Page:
Ebola Successfully Neutralized by Latest Generation Polyclonal Immunotherapy

in Health by
  • Promising new platform can rapidly respond to emerging infectious diseases

SAB Biotherapeutics, Inc. (SAB), a clinical-stage biopharmaceutical company, today announced that its anti-Ebola immunotherapy (SAB-139) provided “100% protection against a lethal dose of the Ebola virus” in a recent animal study published in The Journal of Infectious Diseases. The study was conducted at the Integrated Research Facility, National Institute of Allergy and Infectious Diseases, National Institutes of Health, United States Army Medical Research Institute of Infectious Diseases (USAMRIID), Naval Medical Research Center (NMRC) and others.

According to the World Health Organization, Ebola virus disease (EVD), formerly known as Ebola hemorrhagic fever, is a severe, often fatal illness in humans with an average fatality rate around 50%. Case fatality rates have varied from 25% to 90% in past outbreaks, and there is currently no licensed treatment proven to neutralize the virus.

During recent outbreaks of EVD in West Africa, passive immunotherapy with convalescent plasma containing polyclonal antibodies from recovered patients was used as an effective treatment. However, the amount and availability of these medicines are limited by the number of survivors.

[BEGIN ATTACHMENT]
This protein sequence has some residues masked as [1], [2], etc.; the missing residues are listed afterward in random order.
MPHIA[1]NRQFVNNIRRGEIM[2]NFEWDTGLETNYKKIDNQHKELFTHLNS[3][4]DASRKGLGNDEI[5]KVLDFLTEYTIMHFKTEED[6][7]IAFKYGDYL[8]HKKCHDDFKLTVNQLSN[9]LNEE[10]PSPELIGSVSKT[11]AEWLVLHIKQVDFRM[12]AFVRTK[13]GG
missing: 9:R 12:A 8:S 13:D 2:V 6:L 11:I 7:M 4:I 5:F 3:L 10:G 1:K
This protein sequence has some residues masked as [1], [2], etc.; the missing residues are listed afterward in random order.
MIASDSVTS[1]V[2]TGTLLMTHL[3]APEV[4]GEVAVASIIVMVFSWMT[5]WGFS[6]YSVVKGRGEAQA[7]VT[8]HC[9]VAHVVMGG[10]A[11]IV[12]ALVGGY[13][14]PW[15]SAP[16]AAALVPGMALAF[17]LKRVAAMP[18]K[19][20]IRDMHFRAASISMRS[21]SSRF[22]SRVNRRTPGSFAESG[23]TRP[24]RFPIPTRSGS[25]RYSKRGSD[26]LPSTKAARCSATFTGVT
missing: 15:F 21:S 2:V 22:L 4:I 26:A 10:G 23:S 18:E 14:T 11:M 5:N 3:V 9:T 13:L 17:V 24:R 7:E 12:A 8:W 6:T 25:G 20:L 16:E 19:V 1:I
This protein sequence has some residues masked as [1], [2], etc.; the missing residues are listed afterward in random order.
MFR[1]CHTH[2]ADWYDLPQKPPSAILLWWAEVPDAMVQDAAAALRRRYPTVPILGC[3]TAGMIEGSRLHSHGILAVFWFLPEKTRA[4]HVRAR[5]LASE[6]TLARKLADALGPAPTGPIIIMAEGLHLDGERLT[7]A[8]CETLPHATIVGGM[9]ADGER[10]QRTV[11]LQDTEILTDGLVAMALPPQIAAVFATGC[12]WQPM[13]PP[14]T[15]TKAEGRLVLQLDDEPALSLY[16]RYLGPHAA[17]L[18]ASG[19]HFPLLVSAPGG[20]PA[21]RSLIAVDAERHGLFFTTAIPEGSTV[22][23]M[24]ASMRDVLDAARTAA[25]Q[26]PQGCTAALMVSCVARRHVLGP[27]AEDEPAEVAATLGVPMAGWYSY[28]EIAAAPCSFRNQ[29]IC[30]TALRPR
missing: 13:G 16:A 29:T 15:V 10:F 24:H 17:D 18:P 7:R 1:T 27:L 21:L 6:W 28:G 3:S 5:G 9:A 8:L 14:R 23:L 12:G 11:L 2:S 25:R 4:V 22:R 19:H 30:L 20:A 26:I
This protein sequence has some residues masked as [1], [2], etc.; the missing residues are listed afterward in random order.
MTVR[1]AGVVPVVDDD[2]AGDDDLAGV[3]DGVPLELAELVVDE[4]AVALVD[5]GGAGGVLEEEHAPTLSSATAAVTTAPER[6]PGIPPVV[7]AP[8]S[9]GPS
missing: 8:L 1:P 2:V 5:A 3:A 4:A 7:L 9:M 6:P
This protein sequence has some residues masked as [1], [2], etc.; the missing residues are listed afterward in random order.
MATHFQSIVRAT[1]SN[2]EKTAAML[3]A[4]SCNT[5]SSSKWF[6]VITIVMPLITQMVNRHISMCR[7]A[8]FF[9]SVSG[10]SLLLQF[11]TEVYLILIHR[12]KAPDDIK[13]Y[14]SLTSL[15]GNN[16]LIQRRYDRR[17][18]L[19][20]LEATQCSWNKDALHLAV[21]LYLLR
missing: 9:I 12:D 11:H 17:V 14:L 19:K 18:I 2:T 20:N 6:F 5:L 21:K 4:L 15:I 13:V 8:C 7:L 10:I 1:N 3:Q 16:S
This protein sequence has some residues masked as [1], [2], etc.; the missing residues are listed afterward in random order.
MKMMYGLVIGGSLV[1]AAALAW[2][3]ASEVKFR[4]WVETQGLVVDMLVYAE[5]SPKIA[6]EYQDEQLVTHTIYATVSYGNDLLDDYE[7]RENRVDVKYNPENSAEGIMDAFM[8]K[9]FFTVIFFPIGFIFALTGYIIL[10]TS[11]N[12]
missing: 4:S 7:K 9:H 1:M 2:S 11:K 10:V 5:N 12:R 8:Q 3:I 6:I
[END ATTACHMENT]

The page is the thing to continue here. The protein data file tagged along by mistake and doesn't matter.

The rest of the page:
SAB-139 was produced from SAB’s proprietary DiversitAb™ platform utilizing transgenic cattle (Tc Bovine™) to produce large amounts of natural human, rather than bovine, antibodies in response to an antigen—in this case EVD.

“This study demonstrates that a human polyclonal antibody-based product can be used to prevent EVD in the most advanced animal model available. This is impressive when one considers that SAB-139 did not require the use of plasma or cells from human EVD survivors,” said Jay Hooper, M.D., chief of the molecular virology branch of USAMRIID. “The ability to rapidly produce a human polyclonal antibody product without the need for material from infected animals or humans could be particularly useful when combating novel emerging infectious diseases.”

In the study, all animals treated with SAB-139 at one-day or three-days post-infection survived versus none of the control animals. In addition, the animals treated with SAB-139 exhibited no symptoms of EVD.

“Polyclonal antibodies are a powerful tool against emerging infectious diseases,” said Eddie J. Sullivan, PhD, SAB Biotherapeutics president and CEO. “They are our body’s natural defense to combat pathogens. With our platform, we can rapidly produce large amounts of targeted human antibodies without using humans—the limiting factor in current convalescent therapies in responding to a widespread outbreak.”

To produce the immunotherapy, Tc Bovine were vaccinated with the EVD antigen. Within a brief period of time, they produced significant amounts of fully human antibodies to combat the virus. Plasma was then collected, in the same way it’s collected from human donors, and purified to isolate the antibodies that become the treatment.

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